In the summer of 1942, men from Hamburg were recruited for a special assignment. These men were ordinary and came from social democratic backgrounds. "They ranged from bakers and craftsmen to carpenters and tradesmen with office jobs," says sociologist Stefan Kühl. These men were given a vague description of their mission and then transported to Poland. On July 13, 1942, Major Trapp informed the battalion that they had to shoot 1,500 Jewish men, women, and children. What's more, he also assured them they could step out if they were not interested in following the orders. It was not compulsory to take part in the mission.
Major Trapp, we are told, was very popular with his men because he was not a typical authoritarian commander. He was referred to as "Papa" Trapp. Anyway, those who avoided killing the innocent Jews - the objectors - were tasked with cleaning toilets and were called names: Bastard, dirty rat, sissy, and so on. Many men gave in to killing the victims through a combination of coercion and free will. What this means is that the people were told they could refuse to do the killings, but their battalion would do the job anyway. If you are weak, you can walk away, but it's at the expense of your comrades.
This is why the documentary is titled Ordinary Men. The perpetrators of a violent, despicable crime were normal citizens. Some of them were also well-educated and sophisticated and could talk about Mozart and Beethoven. Hate isn't exclusive to illiterate and poor individuals. Even knowledgeable men are capable of harboring disturbing thoughts and ugly viewpoints. One such person was Otto Ohlendorf. He was so charming that even a judge gave him a compliment.
Ohlendorf might have been intelligent, but he was also horrible. He used to tell his men to not smash a baby against a tree to save ammunition. Rather, they should let mothers hold their kids against their chests and then shoot both of them with a single bullet. Many soldiers went through psychological trauma after committing such terrible acts. One of the killers discovered that he was about to shoot the owner of a cinema hall where he used to watch movies at some point. These soldiers got nightmares and confessed they would go mad if they had to kill Jews again. But Ordinary Men: The Forgotten Holocaust doesn't see these soldiers as victims. They are perpetrators who, in the end, did commit appalling crimes.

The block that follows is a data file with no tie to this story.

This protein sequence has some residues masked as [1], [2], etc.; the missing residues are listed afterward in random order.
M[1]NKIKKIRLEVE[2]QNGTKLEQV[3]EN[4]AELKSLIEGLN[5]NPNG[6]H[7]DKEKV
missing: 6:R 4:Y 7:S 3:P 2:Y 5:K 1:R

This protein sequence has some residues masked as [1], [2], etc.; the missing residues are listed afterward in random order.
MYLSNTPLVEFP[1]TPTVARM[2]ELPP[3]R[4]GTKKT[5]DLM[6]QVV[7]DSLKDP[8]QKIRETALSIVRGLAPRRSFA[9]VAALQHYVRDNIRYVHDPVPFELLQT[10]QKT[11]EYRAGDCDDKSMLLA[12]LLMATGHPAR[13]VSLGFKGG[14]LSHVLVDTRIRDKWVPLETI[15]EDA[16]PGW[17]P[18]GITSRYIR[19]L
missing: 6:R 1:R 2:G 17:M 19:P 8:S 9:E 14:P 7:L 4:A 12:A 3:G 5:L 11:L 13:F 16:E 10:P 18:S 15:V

What made these humans into perpetrators was not their obsession with Jews but their obsession with themselves. They were worried about what other people would think about them if they didn't kill Jews. And many of these perpetrators had their own justifications that allowed them to find meaning in the murders. In other words, the murders were not committed by "killing machines" but by people who comprehended their actions. Someone like Ohlendorf didn't see himself as a bad person. Instead, he was a patriotic man who carried out several tasks for his country and its ruler. But such arguments shouldn't cover up the crimes of humans.
Ordinary Men: The Forgotten Holocaust presents all the information without sensationalism. It respects the facts and tells them in an unvarnished manner. The documentary informs us about the pain suffered by the victims and explains how and why men got converted into murderers. The most pointed (and unfortunately still relevant) comment arrives near the end: "The holocaust was a unique crime in its planning and delivery. Yet, to this day, people continue being killed for belonging to a different group." Don't let this documentary fly under your radar.
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